Looking for a hearty, comforting dish with complex flavors? Japanese curry definitely fits the bill! This dish has a distinct, rich flavor that is both savory and slightly sweet making it incredibly popular in Japan and around the world.
I absolutely love exploring cuisines from different countries — from doing my own version of Swedish meatballs (or Svenska köttbullar), to doing my take on Japanese curry.
The history of Japanese curry, also known as “kare” in Japan, can be traced back to the late 1800s, when the British first introduced it to the Japanese during the Meiji era. The dish quickly gained popularity, and has since become a staple in Japanese cuisine. Today, it comes in a variety of forms, from the traditional curry rice to curry-based soups and stews. For this recipe though, I will stick to pairing it with rice.
What makes Japanese curry different from other curries?
Japanese curry is different from other curries in that it has a sweeter and milder taste compared its Indian or Thai counterparts. The sweetness comes from the apple and honey, which are not typical in other curries. Additionally, compared to other curries, Japanese curry has some sweeter spices like cinnamon and star anise. It also has a lower amount of chili powder and other hot spices. However, it’s worth noting that garam masala, a blend of ground spices that is commonly used in Indian cuisine, can be added to some Japanese curry recipes (like this one) to add an additional layer of complexity and depth.
I use S&B curry powder and it’s most people’s go-to Japanese curry powder. S&B Japanese curry powder is a blend of several spices, including: turmeric, coriander, cumin, fenugreek, orange peel, black pepper, chili pepper, cinnamon, fennel, ginger, star anise, thyme, bay leaves, cloves, nutmeg, sage, cardamom. The use of sweeter spices and a lower amount of heat is important in creating the unique flavor profile of Japanese curry. It also allows for a wider range of vegetables and proteins to be paired with the dish. Hence, making it more versatile and approachable for a wider audience.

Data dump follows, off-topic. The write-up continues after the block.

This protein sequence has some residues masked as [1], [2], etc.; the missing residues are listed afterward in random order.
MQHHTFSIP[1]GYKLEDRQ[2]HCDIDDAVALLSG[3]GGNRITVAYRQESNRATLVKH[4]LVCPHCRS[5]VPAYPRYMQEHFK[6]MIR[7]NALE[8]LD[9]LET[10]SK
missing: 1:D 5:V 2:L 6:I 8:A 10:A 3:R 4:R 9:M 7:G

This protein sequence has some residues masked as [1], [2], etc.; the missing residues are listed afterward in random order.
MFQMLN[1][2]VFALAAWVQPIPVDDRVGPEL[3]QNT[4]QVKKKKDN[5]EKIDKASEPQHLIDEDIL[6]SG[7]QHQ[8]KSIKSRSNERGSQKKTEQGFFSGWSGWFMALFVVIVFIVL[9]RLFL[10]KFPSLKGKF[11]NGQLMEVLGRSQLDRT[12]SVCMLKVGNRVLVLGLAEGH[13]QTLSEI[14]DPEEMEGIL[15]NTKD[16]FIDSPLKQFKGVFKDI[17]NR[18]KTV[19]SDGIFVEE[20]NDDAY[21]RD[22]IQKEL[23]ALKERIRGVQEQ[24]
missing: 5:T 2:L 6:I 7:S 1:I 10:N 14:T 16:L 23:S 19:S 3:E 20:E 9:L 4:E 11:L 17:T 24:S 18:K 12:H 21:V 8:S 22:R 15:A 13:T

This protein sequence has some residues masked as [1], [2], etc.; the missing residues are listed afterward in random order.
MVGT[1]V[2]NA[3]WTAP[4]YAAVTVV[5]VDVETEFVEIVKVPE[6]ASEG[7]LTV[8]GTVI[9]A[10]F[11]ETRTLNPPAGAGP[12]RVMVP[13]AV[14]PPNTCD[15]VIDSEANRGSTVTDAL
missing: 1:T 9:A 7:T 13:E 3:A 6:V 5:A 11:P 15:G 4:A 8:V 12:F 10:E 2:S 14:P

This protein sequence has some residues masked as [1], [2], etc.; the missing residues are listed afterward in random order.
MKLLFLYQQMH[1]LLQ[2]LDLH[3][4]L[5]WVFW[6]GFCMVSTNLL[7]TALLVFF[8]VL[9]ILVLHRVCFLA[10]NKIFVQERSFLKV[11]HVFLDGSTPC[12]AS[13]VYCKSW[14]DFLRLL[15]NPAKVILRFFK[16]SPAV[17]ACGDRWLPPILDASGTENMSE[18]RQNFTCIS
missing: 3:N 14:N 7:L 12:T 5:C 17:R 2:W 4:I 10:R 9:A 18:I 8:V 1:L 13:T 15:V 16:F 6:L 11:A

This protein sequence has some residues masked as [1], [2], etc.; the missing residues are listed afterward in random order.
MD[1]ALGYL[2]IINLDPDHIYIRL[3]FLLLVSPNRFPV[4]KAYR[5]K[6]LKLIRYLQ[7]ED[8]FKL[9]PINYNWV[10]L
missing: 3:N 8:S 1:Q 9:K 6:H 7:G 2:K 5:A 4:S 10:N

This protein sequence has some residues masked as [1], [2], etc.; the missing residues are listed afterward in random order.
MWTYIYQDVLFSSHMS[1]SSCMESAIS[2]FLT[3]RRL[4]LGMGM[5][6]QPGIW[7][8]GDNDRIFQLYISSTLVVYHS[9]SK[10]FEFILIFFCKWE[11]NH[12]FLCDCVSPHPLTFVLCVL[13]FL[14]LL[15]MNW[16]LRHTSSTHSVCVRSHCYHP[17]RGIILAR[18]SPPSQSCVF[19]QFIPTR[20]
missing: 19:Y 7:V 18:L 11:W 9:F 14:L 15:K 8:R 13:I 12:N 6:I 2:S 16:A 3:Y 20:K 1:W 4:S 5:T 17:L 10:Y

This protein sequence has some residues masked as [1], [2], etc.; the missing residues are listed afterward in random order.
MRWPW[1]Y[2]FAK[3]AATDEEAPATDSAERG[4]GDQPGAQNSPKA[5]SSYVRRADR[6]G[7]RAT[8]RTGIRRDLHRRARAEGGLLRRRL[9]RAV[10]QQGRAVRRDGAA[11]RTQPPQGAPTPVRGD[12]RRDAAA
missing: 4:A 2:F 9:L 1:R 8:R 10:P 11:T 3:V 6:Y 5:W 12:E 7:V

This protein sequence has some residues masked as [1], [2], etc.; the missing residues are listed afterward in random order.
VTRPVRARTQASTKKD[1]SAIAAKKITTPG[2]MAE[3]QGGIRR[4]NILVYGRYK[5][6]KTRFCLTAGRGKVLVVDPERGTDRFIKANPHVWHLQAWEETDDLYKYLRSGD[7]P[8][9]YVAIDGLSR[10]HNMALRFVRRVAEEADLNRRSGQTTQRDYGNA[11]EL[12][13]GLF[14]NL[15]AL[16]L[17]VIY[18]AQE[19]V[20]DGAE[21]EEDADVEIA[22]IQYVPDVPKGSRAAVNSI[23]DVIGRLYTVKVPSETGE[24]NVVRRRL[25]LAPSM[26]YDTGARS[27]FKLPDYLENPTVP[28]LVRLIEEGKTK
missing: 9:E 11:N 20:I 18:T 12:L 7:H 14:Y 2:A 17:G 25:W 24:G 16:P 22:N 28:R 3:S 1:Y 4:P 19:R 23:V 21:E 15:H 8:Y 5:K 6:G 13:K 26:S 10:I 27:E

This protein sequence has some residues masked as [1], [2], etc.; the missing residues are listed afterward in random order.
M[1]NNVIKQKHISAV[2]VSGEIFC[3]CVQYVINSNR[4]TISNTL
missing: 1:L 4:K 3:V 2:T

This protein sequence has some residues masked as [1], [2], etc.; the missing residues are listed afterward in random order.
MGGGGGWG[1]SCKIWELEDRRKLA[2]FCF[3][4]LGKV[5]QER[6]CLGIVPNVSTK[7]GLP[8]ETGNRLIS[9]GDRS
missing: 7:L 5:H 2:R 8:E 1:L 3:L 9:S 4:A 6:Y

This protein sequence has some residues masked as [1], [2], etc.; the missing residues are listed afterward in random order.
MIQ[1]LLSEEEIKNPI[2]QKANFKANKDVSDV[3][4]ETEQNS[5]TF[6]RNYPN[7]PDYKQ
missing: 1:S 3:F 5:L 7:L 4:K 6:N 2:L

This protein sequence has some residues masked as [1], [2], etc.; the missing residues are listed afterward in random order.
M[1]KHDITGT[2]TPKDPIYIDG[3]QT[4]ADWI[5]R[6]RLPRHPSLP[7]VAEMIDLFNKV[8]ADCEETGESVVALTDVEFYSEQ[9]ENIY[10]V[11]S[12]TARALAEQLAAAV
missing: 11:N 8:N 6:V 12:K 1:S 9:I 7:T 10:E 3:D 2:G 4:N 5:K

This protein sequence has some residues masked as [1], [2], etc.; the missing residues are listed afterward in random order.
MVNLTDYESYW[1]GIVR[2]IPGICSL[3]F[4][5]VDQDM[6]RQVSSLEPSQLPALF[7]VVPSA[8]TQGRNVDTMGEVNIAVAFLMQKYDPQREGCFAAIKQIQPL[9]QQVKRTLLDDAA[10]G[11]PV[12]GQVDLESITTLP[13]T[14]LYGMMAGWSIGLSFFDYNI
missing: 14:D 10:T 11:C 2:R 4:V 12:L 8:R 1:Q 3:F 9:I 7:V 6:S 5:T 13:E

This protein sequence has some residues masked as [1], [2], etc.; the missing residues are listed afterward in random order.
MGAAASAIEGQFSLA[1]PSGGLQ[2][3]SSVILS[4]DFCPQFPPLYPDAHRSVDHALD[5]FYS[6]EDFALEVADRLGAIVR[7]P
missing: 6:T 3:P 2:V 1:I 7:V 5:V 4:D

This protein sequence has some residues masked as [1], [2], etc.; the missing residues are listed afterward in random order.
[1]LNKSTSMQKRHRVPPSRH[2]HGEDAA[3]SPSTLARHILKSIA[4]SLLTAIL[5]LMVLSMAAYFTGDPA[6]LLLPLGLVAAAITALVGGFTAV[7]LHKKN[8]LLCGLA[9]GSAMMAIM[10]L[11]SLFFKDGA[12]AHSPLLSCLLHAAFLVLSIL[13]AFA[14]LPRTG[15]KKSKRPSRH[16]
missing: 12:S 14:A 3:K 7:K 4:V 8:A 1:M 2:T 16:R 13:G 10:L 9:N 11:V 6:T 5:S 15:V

Should I make roux from scratch or use pre-made roux?
Another difference with making Japanese curry is that it’s made with a roux base, which is a mixture of flour and butter that is used to thicken the sauce. The roux adds a depth of flavor that makes this dish so unique and delicious, but also gives the curry sauce a velvety consistency. A lot of Japanese households use pre-made roux blocks like this one from S&B Golden Curry. You’re more than welcome to use it if you’re pressed for time, but roux is pretty easy to make. And to be honest, you’re already going to spend a good amount of time building the flavors in this dish. Making the roux from scratch isn’t adding all that much extra time. Plus, depending on where you live, it may be hard to find the pre-made roux blocks at your local grocery store.